Luxembourg willing to relax bank secrecy stance
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Luxembourg’s finance minister on Sunday said the country will consider moves to make its banking sector more transparent in the wake of intense criticism by its eurozone partners.
Luxembourg is prepared to lift the lid slightly on its controversial bank secrecy in an effort to help curb tax evasion by foreign depositors, its finance minister told a Sunday newspaper.
Following intense criticism by eurozone partners of Luxembourg's insular banking practices, Luc Frieden told Germany's Frankfurter Allgemeine Sonntagszeitung it would now consider moves toward greater transparency.
"We want to strengthen cooperation with foreign tax authorities," he said.
"The international trend is going toward an automatic exchange of bank deposit information. We no longer strictly oppose that."
He cited interest payments to foreign clients as an example of data that could be given to home countries as a matter of course.
"Luxembourg does not rely on clients who want to save on their taxes."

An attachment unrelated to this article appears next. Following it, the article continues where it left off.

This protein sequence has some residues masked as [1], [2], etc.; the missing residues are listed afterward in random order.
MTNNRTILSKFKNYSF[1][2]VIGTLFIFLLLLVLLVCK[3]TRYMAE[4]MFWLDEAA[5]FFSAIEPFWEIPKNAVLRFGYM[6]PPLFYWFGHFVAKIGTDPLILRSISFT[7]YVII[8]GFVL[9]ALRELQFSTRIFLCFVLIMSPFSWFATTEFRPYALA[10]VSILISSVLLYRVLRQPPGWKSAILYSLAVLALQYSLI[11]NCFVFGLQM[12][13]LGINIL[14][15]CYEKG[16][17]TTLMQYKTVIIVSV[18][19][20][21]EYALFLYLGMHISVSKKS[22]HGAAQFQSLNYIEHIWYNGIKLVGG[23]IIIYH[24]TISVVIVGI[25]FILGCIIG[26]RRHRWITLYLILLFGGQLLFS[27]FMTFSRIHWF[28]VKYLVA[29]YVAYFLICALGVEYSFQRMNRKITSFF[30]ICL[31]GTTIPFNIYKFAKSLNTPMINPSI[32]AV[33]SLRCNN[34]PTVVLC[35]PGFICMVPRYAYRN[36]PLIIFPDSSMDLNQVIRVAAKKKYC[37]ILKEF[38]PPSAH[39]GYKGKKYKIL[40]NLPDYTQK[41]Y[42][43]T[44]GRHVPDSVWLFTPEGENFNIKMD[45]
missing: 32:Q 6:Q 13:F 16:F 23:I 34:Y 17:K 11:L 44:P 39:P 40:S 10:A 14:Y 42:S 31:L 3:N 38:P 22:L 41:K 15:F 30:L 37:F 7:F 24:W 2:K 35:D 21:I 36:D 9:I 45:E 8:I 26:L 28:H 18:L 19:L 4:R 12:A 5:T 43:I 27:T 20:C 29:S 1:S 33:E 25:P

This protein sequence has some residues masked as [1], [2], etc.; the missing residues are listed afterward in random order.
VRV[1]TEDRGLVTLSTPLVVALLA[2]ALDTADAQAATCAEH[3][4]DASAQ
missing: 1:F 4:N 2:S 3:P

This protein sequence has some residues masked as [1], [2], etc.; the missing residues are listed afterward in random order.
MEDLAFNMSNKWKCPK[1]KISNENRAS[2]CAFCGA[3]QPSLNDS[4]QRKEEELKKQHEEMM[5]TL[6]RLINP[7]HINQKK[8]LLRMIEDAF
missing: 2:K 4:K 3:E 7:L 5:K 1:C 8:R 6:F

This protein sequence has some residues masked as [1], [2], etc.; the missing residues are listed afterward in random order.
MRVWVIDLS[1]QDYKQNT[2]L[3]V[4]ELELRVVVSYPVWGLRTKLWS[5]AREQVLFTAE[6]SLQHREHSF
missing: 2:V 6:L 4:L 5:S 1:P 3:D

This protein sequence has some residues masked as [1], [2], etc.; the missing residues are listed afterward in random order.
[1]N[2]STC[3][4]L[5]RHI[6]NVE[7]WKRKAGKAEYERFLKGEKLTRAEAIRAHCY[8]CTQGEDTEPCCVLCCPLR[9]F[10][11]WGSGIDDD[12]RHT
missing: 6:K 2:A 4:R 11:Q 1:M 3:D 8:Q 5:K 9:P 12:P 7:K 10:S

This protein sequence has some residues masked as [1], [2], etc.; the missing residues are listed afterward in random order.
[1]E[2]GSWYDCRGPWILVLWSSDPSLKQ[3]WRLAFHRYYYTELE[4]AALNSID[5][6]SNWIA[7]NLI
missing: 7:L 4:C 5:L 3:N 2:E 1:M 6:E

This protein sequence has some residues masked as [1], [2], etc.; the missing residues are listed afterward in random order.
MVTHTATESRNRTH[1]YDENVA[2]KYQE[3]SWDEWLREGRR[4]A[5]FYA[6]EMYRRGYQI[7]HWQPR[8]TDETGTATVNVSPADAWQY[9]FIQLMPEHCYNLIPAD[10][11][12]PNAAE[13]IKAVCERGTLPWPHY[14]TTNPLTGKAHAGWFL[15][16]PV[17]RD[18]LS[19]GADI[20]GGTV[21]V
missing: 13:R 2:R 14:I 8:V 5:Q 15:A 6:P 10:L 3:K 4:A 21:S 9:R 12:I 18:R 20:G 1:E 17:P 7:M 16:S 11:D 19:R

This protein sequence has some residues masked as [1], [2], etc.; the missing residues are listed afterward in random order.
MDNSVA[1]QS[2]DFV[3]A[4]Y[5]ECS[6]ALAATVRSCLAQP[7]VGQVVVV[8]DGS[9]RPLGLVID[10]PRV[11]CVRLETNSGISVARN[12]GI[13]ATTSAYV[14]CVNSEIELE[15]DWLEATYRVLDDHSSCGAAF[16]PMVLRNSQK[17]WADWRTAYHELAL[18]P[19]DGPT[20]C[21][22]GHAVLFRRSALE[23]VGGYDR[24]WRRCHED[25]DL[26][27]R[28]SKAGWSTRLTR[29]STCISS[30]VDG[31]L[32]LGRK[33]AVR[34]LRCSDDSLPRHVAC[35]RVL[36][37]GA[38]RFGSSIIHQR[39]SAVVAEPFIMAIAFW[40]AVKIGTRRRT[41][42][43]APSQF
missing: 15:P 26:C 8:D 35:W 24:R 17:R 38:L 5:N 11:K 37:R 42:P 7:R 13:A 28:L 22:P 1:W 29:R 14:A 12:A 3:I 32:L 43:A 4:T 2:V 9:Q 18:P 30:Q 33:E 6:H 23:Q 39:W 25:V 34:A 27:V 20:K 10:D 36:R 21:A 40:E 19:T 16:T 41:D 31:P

German Finance Minister Wolfgang Schaeuble called the remarks good news.
"I welcome every step toward an automatic exchange of information," he told Monday's issue of the daily Saarbruecker Zeitung, which provided an advance copy.
"We are in close consultations with Luxembourg and discussed the issue a few weeks ago during a meeting of the German-speaking finance ministers in Berlin."
One of six founding members of the EU, Luxembourg has increasingly come under the microscope in post-global financial crisis legislative clean-up action, primarily for its culture of banking secrecy.
Frieden said recently he wants finance clients to come to Luxembourg "not to escape taxation... but because our products and services are better geared to international needs."
The Luxembourg government said the sector includes 141 banks from 26 countries and 3,840 investment funds sold in 70 other countries.
The issue gained fresh prominence this month when a vast trove of emails and leaked records from offshore tax havens exposed the identities of thousands of account holders.
The release prompted fresh calls to crack down on banking systems that facilitate tax dodging.
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